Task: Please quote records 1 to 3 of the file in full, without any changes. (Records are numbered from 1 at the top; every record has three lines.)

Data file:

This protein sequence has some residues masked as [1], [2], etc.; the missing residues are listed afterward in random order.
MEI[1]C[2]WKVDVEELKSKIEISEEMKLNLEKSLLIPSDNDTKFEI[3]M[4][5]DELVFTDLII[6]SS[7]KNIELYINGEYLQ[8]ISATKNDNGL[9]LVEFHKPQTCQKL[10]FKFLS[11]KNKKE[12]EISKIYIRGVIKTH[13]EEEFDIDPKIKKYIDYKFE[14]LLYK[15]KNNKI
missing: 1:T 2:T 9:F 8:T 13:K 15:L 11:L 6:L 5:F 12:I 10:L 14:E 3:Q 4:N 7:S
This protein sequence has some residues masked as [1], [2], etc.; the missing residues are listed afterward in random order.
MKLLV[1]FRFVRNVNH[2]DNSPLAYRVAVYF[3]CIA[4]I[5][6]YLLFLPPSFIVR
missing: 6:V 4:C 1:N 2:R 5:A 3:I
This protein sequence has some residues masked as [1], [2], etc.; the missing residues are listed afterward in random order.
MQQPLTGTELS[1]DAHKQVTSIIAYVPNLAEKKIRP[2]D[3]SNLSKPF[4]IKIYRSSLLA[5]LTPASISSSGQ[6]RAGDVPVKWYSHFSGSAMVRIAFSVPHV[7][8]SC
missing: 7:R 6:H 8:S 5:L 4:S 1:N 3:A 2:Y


This protein sequence has some residues masked as [1], [2], etc.; the missing residues are listed afterward in random order.
MEI[1]C[2]WKVDVEELKSKIEISEEMKLNLEKSLLIPSDNDTKFEI[3]M[4][5]DELVFTDLII[6]SS[7]KNIELYINGEYLQ[8]ISATKNDNGL[9]LVEFHKPQTCQKL[10]FKFLS[11]KNKKE[12]EISKIYIRGVIKTH[13]EEEFDIDPKIKKYIDYKFE[14]LLYK[15]KNNKI
missing: 1:T 2:T 9:F 8:T 13:K 15:L 11:L 6:L 5:F 12:I 10:L 14:E 3:Q 4:N 7:S
This protein sequence has some residues masked as [1], [2], etc.; the missing residues are listed afterward in random order.
MKLLV[1]FRFVRNVNH[2]DNSPLAYRVAVYF[3]CIA[4]I[5][6]YLLFLPPSFIVR
missing: 6:V 4:C 1:N 2:R 5:A 3:I
This protein sequence has some residues masked as [1], [2], etc.; the missing residues are listed afterward in random order.
MQQPLTGTELS[1]DAHKQVTSIIAYVPNLAEKKIRP[2]D[3]SNLSKPF[4]IKIYRSSLLA[5]LTPASISSSGQ[6]RAGDVPVKWYSHFSGSAMVRIAFSVPHV[7][8]SC
missing: 7:R 6:H 8:S 5:L 4:S 1:N 3:A 2:Y